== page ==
U.S. women's team sues soccer federation for gender discrimination
CGTN

The U.S. women's national soccer team sued the U.S. Soccer Federation on Friday with allegations of gender discrimination just three months before they open their World Cup title defense in France.

All 28 members of the U.S. squad were named as plaintiffs in federal court in Los Angeles on International Women's Day and the lawsuit includes complaints about wages and nearly every other aspect of their working conditions.

The players, a group that includes stars Megan Rapinoe, Carli Lloyd and Alex Morgan, said they have been consistently paid less money than their male counterparts even though their performance has been superior to the men's team.

"Each of us is extremely proud to wear the United States jersey, and we also take seriously the responsibility that comes with that," U.S. co-captain Morgan said in a statement.

"We believe that fighting for gender equality in sports is a part of that responsibility. As players, we deserve to be paid equally for our work, regardless of our gender."

According to the lawsuit, filed three years after several players made a similar complaint with the U.S. Equal Employment Opportunity Commission, U.S. soccer has "utterly failed to promote gender equality."

U.S. women's soccer team celebrate 5-2 win over Japan in the final of FIFA Women's World Cup in Vancouver, Canada, July 5, 2015. /VCG File Photo

U.S. women's soccer team celebrate 5-2 win over Japan in the final of FIFA Women's World Cup in Vancouver, Canada, July 5, 2015. /VCG File Photo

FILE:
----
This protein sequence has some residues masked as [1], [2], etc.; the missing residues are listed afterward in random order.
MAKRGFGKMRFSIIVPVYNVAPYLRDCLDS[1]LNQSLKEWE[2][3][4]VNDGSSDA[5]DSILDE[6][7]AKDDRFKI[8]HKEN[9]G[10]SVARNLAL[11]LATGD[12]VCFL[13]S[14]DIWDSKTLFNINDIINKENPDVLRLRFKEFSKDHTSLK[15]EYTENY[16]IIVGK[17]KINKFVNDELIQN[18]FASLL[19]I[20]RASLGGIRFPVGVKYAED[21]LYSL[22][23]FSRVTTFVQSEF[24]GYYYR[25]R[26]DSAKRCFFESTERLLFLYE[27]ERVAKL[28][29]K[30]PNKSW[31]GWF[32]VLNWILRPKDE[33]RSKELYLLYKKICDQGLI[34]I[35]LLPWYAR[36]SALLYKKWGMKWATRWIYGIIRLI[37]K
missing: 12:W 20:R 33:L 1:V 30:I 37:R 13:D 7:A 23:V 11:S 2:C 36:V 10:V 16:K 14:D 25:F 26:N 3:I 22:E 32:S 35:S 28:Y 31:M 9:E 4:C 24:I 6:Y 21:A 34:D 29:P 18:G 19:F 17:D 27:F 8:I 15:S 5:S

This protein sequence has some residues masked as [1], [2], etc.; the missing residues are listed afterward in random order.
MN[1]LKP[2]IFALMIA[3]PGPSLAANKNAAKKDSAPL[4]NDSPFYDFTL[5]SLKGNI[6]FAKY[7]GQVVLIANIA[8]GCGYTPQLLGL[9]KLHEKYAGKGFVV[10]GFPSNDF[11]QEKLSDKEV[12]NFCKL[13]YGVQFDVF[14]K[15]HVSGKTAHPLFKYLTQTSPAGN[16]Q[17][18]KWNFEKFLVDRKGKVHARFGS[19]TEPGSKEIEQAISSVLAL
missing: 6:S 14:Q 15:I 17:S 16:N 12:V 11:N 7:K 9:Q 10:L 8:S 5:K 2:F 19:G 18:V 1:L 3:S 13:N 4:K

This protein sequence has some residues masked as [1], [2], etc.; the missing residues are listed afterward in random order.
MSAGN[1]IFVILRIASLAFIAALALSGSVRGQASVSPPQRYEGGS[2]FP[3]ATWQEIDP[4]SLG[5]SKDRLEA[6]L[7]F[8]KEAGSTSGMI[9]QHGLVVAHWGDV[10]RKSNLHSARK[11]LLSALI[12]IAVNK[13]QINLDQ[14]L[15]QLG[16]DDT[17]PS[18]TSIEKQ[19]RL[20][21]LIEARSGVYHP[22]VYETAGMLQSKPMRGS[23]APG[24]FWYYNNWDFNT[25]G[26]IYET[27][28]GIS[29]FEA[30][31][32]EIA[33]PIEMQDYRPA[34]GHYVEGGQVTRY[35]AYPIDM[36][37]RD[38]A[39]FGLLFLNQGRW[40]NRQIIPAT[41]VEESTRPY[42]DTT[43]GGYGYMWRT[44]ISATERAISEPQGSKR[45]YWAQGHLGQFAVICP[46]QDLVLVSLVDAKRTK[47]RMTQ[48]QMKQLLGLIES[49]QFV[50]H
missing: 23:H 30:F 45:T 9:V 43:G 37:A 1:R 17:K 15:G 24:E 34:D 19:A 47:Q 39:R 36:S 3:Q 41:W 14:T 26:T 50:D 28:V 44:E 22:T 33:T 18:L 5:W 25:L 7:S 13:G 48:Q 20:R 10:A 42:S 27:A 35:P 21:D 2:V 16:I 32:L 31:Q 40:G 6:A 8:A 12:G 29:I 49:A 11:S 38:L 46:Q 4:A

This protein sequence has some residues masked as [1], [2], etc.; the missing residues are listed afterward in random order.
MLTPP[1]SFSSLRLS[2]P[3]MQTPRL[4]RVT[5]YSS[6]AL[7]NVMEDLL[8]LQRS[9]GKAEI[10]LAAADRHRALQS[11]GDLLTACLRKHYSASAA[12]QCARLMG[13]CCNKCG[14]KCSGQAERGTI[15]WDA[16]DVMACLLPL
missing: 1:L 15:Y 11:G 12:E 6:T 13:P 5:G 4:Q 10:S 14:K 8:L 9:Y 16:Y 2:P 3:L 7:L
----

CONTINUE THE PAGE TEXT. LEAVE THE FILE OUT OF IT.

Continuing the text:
The U.S. Soccer Federation did not respond when asked to comment on the lawsuit.

The players said that U.S. Soccer President Carlos Cordeiro previously admitted the women's team should be valued as much as the men's squad but the federation "has paid only lip service to gender equality."

The lawsuit outlines years of institutionalized gender discrimination, claiming travel conditions, medical personnel, promotion of games and training are less favorable for female players compared to their male counterparts.

The U.S. women's team has enjoyed unparalleled success in international soccer, including three World Cup titles and four Olympic gold medals.

The men's team has never won either tournament and their best modern-day result at a World Cup was in 2002 when they reached the quarter-finals.

The U.S. Women's National Team Players Association (USWNTPA) said in a statement it made progress during contract negotiations with U.S. Soccer in 2017 regarding compensation and working conditions but that more work needs to be done.

"This lawsuit is an effort by the plaintiffs to address those serious issues through the exercise of their individual rights," the union said in a statement, adding that it would continue to seek improvements through the labor-management and collective bargaining processes.

(Top image: Fans lining the streets for the women's soccer team, which won the champion at the 2015 FIFA Women's World Cup, during a ticker tape parade held in New York, U.S, July 10, 2015. /VCG File Photo)

Source(s): Reuters